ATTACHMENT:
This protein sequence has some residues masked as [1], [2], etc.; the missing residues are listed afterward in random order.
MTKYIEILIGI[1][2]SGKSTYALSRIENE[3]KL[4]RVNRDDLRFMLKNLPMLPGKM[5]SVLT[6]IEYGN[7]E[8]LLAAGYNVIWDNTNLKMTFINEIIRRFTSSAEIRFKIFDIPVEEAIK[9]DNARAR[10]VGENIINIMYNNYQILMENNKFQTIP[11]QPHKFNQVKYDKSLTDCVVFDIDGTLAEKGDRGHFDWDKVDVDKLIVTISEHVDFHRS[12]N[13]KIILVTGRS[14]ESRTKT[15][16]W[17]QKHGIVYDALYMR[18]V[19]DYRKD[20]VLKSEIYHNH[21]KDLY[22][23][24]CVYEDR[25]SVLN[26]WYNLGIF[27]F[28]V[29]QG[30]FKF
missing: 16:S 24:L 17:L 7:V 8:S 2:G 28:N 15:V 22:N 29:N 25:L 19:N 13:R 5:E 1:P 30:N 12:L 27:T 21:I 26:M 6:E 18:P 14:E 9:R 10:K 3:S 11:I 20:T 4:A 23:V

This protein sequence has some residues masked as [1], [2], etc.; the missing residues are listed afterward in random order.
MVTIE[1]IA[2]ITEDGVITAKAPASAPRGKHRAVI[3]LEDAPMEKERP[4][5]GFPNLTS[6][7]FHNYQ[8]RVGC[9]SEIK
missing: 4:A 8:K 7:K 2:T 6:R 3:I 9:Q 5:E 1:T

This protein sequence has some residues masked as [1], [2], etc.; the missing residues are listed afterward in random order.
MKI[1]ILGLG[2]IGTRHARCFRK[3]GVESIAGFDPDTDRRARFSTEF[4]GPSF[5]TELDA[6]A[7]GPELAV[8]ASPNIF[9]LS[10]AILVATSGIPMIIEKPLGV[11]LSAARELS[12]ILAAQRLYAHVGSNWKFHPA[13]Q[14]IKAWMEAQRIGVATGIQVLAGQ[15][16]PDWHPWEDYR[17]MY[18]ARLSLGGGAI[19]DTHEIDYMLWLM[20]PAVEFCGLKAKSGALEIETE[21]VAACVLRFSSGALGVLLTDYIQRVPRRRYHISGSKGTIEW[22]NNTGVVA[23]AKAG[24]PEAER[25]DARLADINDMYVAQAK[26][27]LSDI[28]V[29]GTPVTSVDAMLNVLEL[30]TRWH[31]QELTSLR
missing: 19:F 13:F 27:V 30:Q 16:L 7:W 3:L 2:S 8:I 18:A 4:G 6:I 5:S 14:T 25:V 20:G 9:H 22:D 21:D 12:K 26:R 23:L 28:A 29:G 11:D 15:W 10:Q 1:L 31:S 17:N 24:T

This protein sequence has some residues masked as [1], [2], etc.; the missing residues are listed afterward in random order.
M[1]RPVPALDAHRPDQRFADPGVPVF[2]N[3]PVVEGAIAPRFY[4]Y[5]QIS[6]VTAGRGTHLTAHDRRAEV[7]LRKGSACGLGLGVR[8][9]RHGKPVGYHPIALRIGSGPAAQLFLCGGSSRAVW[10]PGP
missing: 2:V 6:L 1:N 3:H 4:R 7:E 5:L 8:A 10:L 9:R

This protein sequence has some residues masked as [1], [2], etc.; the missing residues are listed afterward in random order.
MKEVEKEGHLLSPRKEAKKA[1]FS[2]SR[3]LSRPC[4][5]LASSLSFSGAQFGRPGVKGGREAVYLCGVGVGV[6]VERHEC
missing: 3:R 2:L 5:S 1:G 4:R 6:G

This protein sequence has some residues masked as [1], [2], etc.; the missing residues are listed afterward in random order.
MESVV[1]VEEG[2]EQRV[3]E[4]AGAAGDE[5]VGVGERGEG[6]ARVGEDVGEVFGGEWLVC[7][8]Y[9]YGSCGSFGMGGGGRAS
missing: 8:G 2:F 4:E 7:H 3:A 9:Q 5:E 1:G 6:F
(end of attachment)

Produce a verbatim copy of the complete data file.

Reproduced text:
This protein sequence has some residues masked as [1], [2], etc.; the missing residues are listed afterward in random order.
MTKYIEILIGI[1][2]SGKSTYALSRIENE[3]KL[4]RVNRDDLRFMLKNLPMLPGKM[5]SVLT[6]IEYGN[7]E[8]LLAAGYNVIWDNTNLKMTFINEIIRRFTSSAEIRFKIFDIPVEEAIK[9]DNARAR[10]VGENIINIMYNNYQILMENNKFQTIP[11]QPHKFNQVKYDKSLTDCVVFDIDGTLAEKGDRGHFDWDKVDVDKLIVTISEHVDFHRS[12]N[13]KIILVTGRS[14]ESRTKT[15][16]W[17]QKHGIVYDALYMR[18]V[19]DYRKD[20]VLKSEIYHNH[21]KDLY[22][23][24]CVYEDR[25]SVLN[26]WYNLGIF[27]F[28]V[29]QG[30]FKF
missing: 16:S 24:L 17:L 7:V 8:S 2:G 28:N 15:V 22:N 29:N 25:L 19:N 13:R 5:E 1:P 30:N 12:L 27:T 21:I 26:M 6:E 18:P 14:E 9:R 10:K 3:S 11:I 20:T 4:A 23:V

This protein sequence has some residues masked as [1], [2], etc.; the missing residues are listed afterward in random order.
MVTIE[1]IA[2]ITEDGVITAKAPASAPRGKHRAVI[3]LEDAPMEKERP[4][5]GFPNLTS[6][7]FHNYQ[8]RVGC[9]SEIK
missing: 4:A 8:K 7:K 2:T 6:R 3:I 9:Q 5:E 1:T

This protein sequence has some residues masked as [1], [2], etc.; the missing residues are listed afterward in random order.
MKI[1]ILGLG[2]IGTRHARCFRK[3]GVESIAGFDPDTDRRARFSTEF[4]GPSF[5]TELDA[6]A[7]GPELAV[8]ASPNIF[9]LS[10]AILVATSGIPMIIEKPLGV[11]LSAARELS[12]ILAAQRLYAHVGSNWKFHPA[13]Q[14]IKAWMEAQRIGVATGIQVLAGQ[15][16]PDWHPWEDYR[17]MY[18]ARLSLGGGAI[19]DTHEIDYMLWLM[20]PAVEFCGLKAKSGALEIETE[21]VAACVLRFSSGALGVLLTDYIQRVPRRRYHISGSKGTIEW[22]NNTGVVA[23]AKAG[24]PEAER[25]DARLADINDMYVAQAK[26][27]LSDI[28]V[29]GTPVTSVDAMLNVLEL[30]TRWH[31]QELTSLR
missing: 19:F 13:F 27:V 30:Q 16:L 7:W 3:L 2:S 8:I 18:A 4:G 6:I 5:S 14:T 25:V 20:G 9:H 22:D 21:D 12:K 26:R 23:L 28:A 29:G 11:D 15:W 10:Q 1:L 31:S 17:N 24:T

This protein sequence has some residues masked as [1], [2], etc.; the missing residues are listed afterward in random order.
M[1]RPVPALDAHRPDQRFADPGVPVF[2]N[3]PVVEGAIAPRFY[4]Y[5]QIS[6]VTAGRGTHLTAHDRRAEV[7]LRKGSACGLGLGVR[8][9]RHGKPVGYHPIALRIGSGPAAQLFLCGGSSRAVW[10]PGP
missing: 2:V 6:L 1:N 3:H 4:R 7:E 5:L 8:A 10:L 9:R

This protein sequence has some residues masked as [1], [2], etc.; the missing residues are listed afterward in random order.
MKEVEKEGHLLSPRKEAKKA[1]FS[2]SR[3]LSRPC[4][5]LASSLSFSGAQFGRPGVKGGREAVYLCGVGVGV[6]VERHEC
missing: 3:R 2:L 5:S 1:G 4:R 6:G

This protein sequence has some residues masked as [1], [2], etc.; the missing residues are listed afterward in random order.
MESVV[1]VEEG[2]EQRV[3]E[4]AGAAGDE[5]VGVGERGEG[6]ARVGEDVGEVFGGEWLVC[7][8]Y[9]YGSCGSFGMGGGGRAS
missing: 8:G 2:F 4:E 7:H 3:A 9:Q 5:E 1:G 6:F